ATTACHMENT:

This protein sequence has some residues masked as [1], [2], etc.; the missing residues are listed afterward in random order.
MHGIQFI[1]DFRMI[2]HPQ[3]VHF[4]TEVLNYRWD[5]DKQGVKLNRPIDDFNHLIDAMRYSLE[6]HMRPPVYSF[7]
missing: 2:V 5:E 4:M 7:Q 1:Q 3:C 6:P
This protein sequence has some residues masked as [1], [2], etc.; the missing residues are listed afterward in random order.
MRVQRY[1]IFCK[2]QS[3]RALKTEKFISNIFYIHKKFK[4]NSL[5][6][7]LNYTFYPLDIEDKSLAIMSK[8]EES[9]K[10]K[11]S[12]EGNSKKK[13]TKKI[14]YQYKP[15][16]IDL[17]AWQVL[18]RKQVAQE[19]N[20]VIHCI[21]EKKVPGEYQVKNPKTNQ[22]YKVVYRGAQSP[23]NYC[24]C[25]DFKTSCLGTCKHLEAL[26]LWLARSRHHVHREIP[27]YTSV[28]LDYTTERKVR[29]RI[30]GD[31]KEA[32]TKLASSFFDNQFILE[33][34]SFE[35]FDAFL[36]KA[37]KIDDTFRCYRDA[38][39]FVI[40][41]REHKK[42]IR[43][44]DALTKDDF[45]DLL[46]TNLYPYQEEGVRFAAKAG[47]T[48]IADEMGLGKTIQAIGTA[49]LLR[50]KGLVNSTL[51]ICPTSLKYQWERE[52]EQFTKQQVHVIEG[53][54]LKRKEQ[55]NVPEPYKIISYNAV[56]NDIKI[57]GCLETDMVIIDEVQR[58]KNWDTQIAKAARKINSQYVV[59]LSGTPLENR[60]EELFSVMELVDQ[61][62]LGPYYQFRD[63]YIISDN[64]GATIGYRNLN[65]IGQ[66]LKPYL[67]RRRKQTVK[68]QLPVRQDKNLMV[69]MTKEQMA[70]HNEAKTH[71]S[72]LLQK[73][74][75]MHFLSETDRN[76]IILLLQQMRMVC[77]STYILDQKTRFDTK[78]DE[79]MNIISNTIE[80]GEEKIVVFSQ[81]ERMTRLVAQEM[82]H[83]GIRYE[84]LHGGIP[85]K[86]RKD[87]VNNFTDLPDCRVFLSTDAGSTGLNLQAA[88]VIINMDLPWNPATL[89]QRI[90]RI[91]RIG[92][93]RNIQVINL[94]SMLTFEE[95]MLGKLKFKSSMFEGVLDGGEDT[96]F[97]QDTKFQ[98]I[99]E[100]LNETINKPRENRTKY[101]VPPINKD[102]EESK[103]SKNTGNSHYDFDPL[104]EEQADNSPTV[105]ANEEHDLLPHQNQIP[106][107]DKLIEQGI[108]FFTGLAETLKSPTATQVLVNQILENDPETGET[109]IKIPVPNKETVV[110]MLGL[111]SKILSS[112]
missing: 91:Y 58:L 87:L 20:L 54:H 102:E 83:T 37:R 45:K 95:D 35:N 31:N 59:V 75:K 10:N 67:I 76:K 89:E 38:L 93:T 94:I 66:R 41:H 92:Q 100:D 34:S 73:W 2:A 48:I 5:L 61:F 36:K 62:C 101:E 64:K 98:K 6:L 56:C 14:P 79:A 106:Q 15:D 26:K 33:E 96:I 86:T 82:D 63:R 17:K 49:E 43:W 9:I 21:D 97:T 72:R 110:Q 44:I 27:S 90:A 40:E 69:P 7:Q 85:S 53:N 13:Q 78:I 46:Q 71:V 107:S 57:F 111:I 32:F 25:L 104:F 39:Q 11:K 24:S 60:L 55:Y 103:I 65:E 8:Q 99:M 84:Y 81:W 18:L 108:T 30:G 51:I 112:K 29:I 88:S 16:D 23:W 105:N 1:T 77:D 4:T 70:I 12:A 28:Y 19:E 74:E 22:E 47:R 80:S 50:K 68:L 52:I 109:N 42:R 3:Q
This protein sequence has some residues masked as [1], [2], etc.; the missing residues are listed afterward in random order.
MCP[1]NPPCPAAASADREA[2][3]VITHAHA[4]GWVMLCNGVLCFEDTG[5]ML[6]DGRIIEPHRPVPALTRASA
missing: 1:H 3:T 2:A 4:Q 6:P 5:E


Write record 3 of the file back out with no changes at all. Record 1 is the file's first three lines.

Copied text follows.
This protein sequence has some residues masked as [1], [2], etc.; the missing residues are listed afterward in random order.
MCP[1]NPPCPAAASADREA[2][3]VITHAHA[4]GWVMLCNGVLCFEDTG[5]ML[6]DGRIIEPHRPVPALTRASA
missing: 1:H 3:T 2:A 4:Q 6:P 5:E